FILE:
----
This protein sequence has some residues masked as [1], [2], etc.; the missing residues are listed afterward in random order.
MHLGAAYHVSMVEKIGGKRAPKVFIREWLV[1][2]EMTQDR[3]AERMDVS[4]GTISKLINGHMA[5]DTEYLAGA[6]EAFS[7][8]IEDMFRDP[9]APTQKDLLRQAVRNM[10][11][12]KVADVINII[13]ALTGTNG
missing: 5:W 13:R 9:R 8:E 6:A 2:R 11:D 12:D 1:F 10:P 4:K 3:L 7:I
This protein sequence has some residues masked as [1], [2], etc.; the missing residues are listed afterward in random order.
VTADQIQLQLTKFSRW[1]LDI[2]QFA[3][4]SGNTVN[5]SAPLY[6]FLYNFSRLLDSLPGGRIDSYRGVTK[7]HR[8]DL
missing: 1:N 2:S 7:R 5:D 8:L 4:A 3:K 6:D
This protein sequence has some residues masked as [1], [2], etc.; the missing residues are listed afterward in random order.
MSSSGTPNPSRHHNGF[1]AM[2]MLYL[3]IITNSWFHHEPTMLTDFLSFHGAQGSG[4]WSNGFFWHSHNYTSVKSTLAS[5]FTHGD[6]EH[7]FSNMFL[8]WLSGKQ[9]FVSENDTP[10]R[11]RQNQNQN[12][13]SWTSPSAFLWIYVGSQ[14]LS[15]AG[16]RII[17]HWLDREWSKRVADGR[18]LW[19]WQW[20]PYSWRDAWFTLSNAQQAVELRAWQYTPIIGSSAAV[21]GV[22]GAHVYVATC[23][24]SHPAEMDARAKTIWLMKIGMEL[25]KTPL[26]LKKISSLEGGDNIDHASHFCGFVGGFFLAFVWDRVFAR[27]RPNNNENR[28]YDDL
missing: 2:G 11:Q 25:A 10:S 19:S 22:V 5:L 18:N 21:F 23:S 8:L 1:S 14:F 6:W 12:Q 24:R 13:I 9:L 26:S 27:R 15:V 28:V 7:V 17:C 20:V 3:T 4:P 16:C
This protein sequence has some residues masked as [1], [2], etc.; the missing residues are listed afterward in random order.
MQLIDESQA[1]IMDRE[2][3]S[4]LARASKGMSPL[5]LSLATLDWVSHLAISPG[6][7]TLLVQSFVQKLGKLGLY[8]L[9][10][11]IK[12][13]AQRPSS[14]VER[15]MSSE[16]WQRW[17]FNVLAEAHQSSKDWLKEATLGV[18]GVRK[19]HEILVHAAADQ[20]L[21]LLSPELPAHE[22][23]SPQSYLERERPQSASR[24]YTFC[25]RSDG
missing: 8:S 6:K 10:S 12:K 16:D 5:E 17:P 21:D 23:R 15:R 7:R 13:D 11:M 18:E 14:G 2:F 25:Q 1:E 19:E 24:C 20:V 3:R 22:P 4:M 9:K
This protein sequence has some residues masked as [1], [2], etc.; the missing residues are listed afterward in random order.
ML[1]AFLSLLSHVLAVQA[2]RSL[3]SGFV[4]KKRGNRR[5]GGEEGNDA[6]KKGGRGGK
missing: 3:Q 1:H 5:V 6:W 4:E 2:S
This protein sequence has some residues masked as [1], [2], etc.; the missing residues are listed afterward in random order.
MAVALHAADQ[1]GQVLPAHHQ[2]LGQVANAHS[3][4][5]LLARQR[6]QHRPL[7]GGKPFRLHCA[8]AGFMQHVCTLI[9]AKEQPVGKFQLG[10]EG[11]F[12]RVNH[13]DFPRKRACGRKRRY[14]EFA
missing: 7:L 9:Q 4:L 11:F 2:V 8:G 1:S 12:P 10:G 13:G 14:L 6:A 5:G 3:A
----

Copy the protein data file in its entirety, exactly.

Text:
This protein sequence has some residues masked as [1], [2], etc.; the missing residues are listed afterward in random order.
MHLGAAYHVSMVEKIGGKRAPKVFIREWLV[1][2]EMTQDR[3]AERMDVS[4]GTISKLINGHMA[5]DTEYLAGA[6]EAFS[7][8]IEDMFRDP[9]APTQKDLLRQAVRNM[10][11][12]KVADVINII[13]ALTGTNG
missing: 5:W 13:R 9:R 8:E 6:A 2:R 11:D 12:D 1:F 10:P 4:K 3:L 7:I
This protein sequence has some residues masked as [1], [2], etc.; the missing residues are listed afterward in random order.
VTADQIQLQLTKFSRW[1]LDI[2]QFA[3][4]SGNTVN[5]SAPLY[6]FLYNFSRLLDSLPGGRIDSYRGVTK[7]HR[8]DL
missing: 1:N 2:S 7:R 5:D 8:L 4:A 3:K 6:D
This protein sequence has some residues masked as [1], [2], etc.; the missing residues are listed afterward in random order.
MSSSGTPNPSRHHNGF[1]AM[2]MLYL[3]IITNSWFHHEPTMLTDFLSFHGAQGSG[4]WSNGFFWHSHNYTSVKSTLAS[5]FTHGD[6]EH[7]FSNMFL[8]WLSGKQ[9]FVSENDTP[10]R[11]RQNQNQN[12][13]SWTSPSAFLWIYVGSQ[14]LS[15]AG[16]RII[17]HWLDREWSKRVADGR[18]LW[19]WQW[20]PYSWRDAWFTLSNAQQAVELRAWQYTPIIGSSAAV[21]GV[22]GAHVYVATC[23][24]SHPAEMDARAKTIWLMKIGMEL[25]KTPL[26]LKKISSLEGGDNIDHASHFCGFVGGFFLAFVWDRVFAR[27]RPNNNENR[28]YDDL
missing: 2:G 11:Q 25:A 10:S 19:S 22:V 5:L 18:N 21:F 23:S 8:L 1:S 14:F 6:W 12:Q 24:R 13:I 9:L 26:S 27:R 15:V 28:V 7:V 17:C 20:V 3:T 4:P 16:C
This protein sequence has some residues masked as [1], [2], etc.; the missing residues are listed afterward in random order.
MQLIDESQA[1]IMDRE[2][3]S[4]LARASKGMSPL[5]LSLATLDWVSHLAISPG[6][7]TLLVQSFVQKLGKLGLY[8]L[9][10][11]IK[12][13]AQRPSS[14]VER[15]MSSE[16]WQRW[17]FNVLAEAHQSSKDWLKEATLGV[18]GVRK[19]HEILVHAAADQ[20]L[21]LLSPELPAHE[22][23]SPQSYLERERPQSASR[24]YTFC[25]RSDG
missing: 8:S 6:K 10:S 12:K 16:D 5:E 17:P 21:D 23:R 15:R 7:R 13:D 11:M 18:E 14:G 2:F 25:Q 1:E 19:E 24:C 20:V 3:R 22:P 4:M 9:K
This protein sequence has some residues masked as [1], [2], etc.; the missing residues are listed afterward in random order.
ML[1]AFLSLLSHVLAVQA[2]RSL[3]SGFV[4]KKRGNRR[5]GGEEGNDA[6]KKGGRGGK
missing: 3:Q 1:H 5:V 6:W 4:E 2:S
This protein sequence has some residues masked as [1], [2], etc.; the missing residues are listed afterward in random order.
MAVALHAADQ[1]GQVLPAHHQ[2]LGQVANAHS[3][4][5]LLARQR[6]QHRPL[7]GGKPFRLHCA[8]AGFMQHVCTLI[9]AKEQPVGKFQLG[10]EG[11]F[12]RVNH[13]DFPRKRACGRKRRY[14]EFA
missing: 7:L 9:Q 4:L 11:F 2:V 8:G 1:S 12:P 10:G 13:G 14:L 6:A 5:G 3:A